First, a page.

Astral Foods, Verimark, ENX Group, Novus Holdings, Spear Reit
Astral Foods is a poultry and agricultural feeds producer with operations in four countries in Southern Africa. It benefits from vertical integration as it produces about 1.3Mt of maize annually and just under 60% of that maize is sold internally to its chicken production facilities.
So the chickens, or broilers, they raise (almost 1-million hatched per day), are fed maize Astral produces. The rest of the maize is sold as feedstock.
In total, the feed business generated about R3bn worth of revenue over the first half of this financial year (R6.bn in the previous financial year), and made a profit of R192m over the same six-month period.
Chicken is SA’s number one protein. Astral Foods sells more than 230,000t a year, and generated R9.8bn during the past financial year. So far this financial year it generated R5.48bn, resulting in a profit of R836m for the six-month period. Of that about 51% of total sales volume is mixed portions of chicken pieces, aimed at the lower LSM market.
Chicken brands owned by Astral include Supa Star, Festive, Goldi, Country Fair and Mountain Valley. Unlike other poultry producers, Astral sells only limited production to the fast food or restaurant industries, which positions it well for a potential VAT cut on chicken by government to provide aid to the poor.
One challenge is duty-free imports from the US of about 65,000t of chicken per year. This is being “dumped” at about half the price it costs to produce locally.
Initially SA agreed to allow the 65,000t of chicken to be imported without import duties in exchange for lower duties when exporting other products, including wine, to the US. Since this agreement was made in 2016, US President Donald Trump has imposed a higher tax on steel, which is against the terms set out in the African Growth & Opportunities Act. This has sparked debate and even a lawsuit from the SA poultry industry to impose import tariffs on US chicken.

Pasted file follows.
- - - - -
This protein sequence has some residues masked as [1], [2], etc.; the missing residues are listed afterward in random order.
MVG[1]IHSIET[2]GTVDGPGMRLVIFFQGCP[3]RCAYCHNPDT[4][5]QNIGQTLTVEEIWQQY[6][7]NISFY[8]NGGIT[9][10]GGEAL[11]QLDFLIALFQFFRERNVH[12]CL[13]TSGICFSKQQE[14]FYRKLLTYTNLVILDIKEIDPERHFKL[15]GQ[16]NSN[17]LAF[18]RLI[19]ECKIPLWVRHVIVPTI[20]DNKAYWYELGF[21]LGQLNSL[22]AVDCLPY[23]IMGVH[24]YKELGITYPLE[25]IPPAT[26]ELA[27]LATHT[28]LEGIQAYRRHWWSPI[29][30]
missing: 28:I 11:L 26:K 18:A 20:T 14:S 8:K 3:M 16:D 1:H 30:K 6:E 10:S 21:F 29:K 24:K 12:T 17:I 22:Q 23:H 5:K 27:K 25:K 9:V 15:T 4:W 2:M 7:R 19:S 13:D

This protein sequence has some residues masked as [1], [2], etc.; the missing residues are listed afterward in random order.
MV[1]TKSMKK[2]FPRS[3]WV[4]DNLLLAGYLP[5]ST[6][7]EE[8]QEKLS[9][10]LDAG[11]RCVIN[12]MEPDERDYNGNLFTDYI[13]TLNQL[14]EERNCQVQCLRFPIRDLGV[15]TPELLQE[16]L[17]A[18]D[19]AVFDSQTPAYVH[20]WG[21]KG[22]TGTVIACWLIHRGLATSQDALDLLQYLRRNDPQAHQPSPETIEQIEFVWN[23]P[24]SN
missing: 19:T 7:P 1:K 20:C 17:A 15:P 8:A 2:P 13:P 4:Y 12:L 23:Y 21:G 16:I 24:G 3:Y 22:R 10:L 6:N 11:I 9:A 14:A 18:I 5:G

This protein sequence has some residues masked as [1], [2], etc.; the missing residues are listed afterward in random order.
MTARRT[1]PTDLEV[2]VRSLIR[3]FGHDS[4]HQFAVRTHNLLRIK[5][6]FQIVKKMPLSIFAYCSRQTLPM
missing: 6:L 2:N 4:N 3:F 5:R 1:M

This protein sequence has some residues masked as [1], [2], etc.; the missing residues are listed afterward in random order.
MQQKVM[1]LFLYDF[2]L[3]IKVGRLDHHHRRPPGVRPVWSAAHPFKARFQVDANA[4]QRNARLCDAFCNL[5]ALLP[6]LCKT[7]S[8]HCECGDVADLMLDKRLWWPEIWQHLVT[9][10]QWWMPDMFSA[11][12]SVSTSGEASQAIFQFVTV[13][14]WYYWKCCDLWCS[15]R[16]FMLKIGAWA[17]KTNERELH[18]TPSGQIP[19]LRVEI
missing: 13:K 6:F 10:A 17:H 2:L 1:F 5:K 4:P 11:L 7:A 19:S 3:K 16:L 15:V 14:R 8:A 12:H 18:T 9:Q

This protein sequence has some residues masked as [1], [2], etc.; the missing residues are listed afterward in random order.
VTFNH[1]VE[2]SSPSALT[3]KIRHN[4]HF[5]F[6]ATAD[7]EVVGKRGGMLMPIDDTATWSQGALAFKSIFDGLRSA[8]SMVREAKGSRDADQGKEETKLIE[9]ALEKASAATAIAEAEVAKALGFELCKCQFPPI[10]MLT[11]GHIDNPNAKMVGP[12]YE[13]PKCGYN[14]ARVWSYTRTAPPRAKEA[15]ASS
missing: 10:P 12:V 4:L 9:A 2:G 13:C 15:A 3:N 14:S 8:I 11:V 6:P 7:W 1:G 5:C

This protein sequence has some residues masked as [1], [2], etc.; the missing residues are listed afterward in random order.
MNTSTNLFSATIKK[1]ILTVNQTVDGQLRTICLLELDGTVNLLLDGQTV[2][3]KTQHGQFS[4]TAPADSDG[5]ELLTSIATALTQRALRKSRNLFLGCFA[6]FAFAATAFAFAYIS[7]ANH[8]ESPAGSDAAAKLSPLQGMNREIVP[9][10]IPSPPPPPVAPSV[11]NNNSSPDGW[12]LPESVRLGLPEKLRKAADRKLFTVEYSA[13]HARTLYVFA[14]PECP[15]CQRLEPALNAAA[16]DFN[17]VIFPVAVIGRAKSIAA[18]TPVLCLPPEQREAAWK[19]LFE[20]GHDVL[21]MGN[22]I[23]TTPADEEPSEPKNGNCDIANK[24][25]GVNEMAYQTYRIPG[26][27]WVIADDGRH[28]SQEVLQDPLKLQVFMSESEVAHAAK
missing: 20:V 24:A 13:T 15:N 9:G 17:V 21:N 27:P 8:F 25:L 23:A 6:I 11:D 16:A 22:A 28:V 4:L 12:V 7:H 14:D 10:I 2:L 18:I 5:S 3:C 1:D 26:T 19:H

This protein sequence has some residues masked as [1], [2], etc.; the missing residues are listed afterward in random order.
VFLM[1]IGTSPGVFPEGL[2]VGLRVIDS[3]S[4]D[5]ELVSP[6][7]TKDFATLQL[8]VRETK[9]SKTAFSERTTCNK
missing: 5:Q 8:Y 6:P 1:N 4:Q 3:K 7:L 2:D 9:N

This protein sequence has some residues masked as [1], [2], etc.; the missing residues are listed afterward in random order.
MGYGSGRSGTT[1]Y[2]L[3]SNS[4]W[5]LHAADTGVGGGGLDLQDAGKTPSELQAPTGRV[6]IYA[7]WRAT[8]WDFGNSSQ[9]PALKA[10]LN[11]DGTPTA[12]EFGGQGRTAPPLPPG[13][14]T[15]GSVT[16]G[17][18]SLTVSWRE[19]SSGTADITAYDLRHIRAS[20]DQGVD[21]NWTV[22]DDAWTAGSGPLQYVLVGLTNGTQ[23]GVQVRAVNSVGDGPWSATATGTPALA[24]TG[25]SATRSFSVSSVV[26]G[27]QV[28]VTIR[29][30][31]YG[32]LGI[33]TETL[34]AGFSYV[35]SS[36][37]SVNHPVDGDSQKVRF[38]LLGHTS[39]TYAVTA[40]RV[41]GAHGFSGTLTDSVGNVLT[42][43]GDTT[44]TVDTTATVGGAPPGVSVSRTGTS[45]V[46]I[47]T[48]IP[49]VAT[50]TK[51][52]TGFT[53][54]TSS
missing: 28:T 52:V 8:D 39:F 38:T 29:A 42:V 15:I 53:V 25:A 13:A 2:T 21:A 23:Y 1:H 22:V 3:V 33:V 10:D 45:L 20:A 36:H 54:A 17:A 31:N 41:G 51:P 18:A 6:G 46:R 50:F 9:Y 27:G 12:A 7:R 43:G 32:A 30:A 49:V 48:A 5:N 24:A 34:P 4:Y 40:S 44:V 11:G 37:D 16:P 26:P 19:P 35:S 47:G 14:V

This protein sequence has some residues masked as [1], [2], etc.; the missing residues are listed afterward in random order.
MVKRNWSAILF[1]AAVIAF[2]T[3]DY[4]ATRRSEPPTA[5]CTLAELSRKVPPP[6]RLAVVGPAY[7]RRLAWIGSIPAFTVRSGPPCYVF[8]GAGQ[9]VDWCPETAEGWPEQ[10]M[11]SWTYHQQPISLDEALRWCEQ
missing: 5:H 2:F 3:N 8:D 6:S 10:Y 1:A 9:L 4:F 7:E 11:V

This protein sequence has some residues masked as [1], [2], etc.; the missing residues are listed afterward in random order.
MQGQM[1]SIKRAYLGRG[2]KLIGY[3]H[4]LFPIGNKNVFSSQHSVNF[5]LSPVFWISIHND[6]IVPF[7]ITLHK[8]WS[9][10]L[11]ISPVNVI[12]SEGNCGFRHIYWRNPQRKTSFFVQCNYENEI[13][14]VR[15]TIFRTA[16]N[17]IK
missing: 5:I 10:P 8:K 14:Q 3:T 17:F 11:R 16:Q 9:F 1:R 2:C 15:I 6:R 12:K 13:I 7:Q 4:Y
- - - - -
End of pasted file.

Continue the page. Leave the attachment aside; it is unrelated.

The share price has come under pressure this year, along with the rest of the market, though the latest trading statement indicates full-year headline EPS will reflect an increase of 90%-100%. This is off a low base as they struggled the year before due to the SA drought. Now the drought is broken and input costs have dropped thanks to record high maize crop yields, they have managed to increase profits by leveraging off the vertically integrated supply chain.
The stock has a p:e of 5.57 and a dividend yield of 9.45%. The dividend growth rate is a staggering 33.84% and the company boasts an incredibly low debt to equity ratio of 1.03%. By these metrics, it offers tremendous value for long-term investors. It is also in a defensive, noncyclical industry. Food production is one of those industries generally not so influenced by macro financial market forces, so a turndown in global markets should not affect the business that much.
Weather does play an important part; probably the most important. There are conflicting reports as to whether an El Niño is expected for SA during this summer. Naturally, a longer, hotter summer could lead to drought and food producers could find themselves in trouble. As it stands, we simply don’t know if an El Niño is going to occur this year because different sources and authorities on weather are reporting different things. I guess we have to wait and see how this summer turns out.